“The Outlaw Gillis Kerg” by Mike Murphey

The Outlaw Gillis Kerg

Mike Murphey
Acorn Publishing (2022)
ISBN: 979-8885280198
Reviewed by Rachel Deeming for Reader Views (11/22)

“The Outlaw Gillis Kerg,” the fourth book in Murphey’s “Physics, Lust and Greed” series is an energetic tale which follows time-traveling federal agents as they try to thwart threats from other parallel universes from the future. It’s not as confusing as it sounds. Despite the title, we mainly follow Marta and Marshall, two possibly retired agents, starting in the Caribbean who are then brought back to America as a threat from the future makes itself manifest.

The action begins with Marta and Marshall relaxing on a boat and pondering their future after the events of the previous book. I have to admit that I have not read any previous books in the series, but I was able to pick up the gist of what the series is about and the dynamics between the characters from very early on. I think that one of the strengths of Murphey’s book is the characterization through his dialogue which is constructed with wit and awareness, so that there is a clear idea of who people are and their relationships to each other – they come alive.

Gillis Kerg is another key character, although I thought that the book might have centered more on him. However, he was very much part of the book and was a major player in one of my favorite scenes of the book, at a Vegas casino.

This is a book that does not take itself too seriously; and yet, there is a lot of serious content within it. Firstly, to deal with what makes it feel light: Murphey includes evolving AI which gleans information from a variety of sources like Shakespeare and Wikipedia, and which does not always have a good relationship with its nominated human controller, giving the text comedy moments. The idea that something which should be super intelligent can be petulant, stubborn and militant reminded me of other science fiction creations such as “Red Dwarf” and “The Hitchhiker’s Guide to the Galaxy” in the tone and subversiveness. Add this to witty dialogue and the well-plotted action and you have a book which entertains.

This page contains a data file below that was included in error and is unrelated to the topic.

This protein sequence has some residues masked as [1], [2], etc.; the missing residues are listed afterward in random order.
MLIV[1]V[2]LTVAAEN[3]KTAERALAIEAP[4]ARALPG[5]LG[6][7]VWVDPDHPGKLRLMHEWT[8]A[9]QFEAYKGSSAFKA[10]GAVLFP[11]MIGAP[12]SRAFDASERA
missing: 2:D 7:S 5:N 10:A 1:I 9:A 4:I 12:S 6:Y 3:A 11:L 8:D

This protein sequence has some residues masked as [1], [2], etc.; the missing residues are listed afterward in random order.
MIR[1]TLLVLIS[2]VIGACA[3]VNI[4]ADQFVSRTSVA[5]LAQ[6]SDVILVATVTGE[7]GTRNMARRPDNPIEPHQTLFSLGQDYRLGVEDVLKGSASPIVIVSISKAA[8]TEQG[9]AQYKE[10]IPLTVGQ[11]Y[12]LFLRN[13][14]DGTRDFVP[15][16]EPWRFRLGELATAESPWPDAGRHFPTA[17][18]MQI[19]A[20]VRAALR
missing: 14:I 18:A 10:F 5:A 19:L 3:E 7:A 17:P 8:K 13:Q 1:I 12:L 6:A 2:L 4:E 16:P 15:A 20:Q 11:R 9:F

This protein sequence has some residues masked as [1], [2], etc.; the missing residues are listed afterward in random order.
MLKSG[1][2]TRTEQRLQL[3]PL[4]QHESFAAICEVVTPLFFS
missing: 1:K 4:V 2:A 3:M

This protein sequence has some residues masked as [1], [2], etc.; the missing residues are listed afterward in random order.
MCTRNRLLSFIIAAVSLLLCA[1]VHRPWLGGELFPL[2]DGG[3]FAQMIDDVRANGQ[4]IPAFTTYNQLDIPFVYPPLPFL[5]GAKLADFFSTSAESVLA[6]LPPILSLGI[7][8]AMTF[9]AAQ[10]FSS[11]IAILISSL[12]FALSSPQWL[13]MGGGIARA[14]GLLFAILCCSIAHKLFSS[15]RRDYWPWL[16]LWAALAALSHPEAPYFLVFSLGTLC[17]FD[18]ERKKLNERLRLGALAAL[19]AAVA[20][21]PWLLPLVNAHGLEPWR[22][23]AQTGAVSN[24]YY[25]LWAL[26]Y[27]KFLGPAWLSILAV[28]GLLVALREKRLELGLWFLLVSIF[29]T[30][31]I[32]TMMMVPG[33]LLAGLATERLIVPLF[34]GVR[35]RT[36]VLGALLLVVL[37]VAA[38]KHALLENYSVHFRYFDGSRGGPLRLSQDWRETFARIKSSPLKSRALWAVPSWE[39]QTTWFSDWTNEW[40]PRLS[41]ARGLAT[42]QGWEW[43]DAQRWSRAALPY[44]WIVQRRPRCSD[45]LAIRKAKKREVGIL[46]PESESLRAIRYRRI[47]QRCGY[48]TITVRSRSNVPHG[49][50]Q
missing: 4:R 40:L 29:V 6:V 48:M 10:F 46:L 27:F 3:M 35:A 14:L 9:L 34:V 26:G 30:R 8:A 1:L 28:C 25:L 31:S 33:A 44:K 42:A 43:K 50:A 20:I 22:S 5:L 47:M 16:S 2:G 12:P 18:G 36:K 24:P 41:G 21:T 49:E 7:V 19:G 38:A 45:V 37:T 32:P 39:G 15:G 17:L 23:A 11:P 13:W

However, there is a satirical undertone to the whole book. Actually, maybe not an undertone as the parallels with previous presidential slogans and men in power using the tenets of Christianity to dominate rather than promoting goodwill to all men are key components of the discussion of the book. It is intelligent and thoughtful without being too accusatory but the message is there, all the same.

I liked “The Outlaw Gillis Kerg” and there is a high chance that I will seek out the precursors to Book 4 as I seem to have a liking for physics, lust and greed.

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